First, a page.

Comic book heroes are like Robin Hood or King Arthur: they need to be re-moulded to address the needs of each new generation. Daredevil the television series was under no obligation to stick with any of the comics. Exactly as with Robin Hood and King Arthur, all previous versions remain intact, and there’ll be another version along eventually anyway. They could have addressed the dissonance these details create, but they chose to stick with what was familiar.

So if you ever find yourself adapting source material into a different decade, don’t make the same mistake…

Better Safe Than Sorry

As many of you will have heard on Twitter, Reddit and elsewhere, script storage site Scripped has suffered a system collapse, apparently resulting in the deletion of everything stored there, and has subsequently shut down.
There seem to be a lot of answered questions surrounding the site, its owners, and the technical issues, but there’s one thing that’s very clear – no writer should be relying on one site to store their work, especially one outside their control.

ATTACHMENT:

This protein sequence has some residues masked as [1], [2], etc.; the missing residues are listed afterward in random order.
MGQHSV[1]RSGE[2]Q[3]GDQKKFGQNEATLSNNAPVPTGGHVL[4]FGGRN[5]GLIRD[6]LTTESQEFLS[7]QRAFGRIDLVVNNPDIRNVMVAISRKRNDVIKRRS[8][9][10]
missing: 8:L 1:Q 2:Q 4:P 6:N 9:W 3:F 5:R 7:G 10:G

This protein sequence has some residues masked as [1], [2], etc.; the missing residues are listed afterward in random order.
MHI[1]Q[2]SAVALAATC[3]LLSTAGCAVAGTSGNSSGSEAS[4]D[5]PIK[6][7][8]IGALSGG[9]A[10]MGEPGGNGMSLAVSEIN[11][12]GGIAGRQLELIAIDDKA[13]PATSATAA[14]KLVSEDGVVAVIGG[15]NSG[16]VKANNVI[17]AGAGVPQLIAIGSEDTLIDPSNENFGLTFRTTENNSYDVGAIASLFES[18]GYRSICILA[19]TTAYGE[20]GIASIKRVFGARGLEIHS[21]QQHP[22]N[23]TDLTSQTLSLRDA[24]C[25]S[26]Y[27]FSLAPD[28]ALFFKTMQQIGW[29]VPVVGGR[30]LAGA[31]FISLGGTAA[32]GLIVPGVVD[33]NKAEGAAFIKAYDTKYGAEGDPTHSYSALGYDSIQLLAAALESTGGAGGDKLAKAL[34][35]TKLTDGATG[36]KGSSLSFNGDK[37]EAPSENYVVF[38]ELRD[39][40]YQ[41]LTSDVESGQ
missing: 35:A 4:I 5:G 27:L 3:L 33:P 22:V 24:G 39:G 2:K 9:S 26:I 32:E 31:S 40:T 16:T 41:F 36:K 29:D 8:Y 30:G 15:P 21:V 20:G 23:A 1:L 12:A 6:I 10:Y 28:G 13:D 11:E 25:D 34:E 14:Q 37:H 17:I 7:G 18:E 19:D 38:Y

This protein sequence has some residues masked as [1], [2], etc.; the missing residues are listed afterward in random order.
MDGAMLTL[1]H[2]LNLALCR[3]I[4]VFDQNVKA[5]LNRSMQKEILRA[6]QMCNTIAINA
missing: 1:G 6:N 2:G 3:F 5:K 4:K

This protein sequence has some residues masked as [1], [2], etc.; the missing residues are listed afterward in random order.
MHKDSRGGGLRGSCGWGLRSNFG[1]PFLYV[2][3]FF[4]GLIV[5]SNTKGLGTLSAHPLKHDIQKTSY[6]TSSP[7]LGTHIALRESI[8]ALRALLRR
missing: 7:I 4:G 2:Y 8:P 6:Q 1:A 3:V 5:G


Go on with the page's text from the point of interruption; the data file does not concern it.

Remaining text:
It may seem boring, but paying attention to practicalities is going to save you a lot of time and effort at some point. So what are some of the practical steps you should be taking to safeguard your work and your screenwriting career?

Back-ups. They don’t have to be expensive or complicated. I have several years of work backed up on two separate pen drives, and they’re extremely affordable now. If nothing else, print a copy and keep it safe. Retyping from a hard copy is a nuisance, but it’s better than losing work.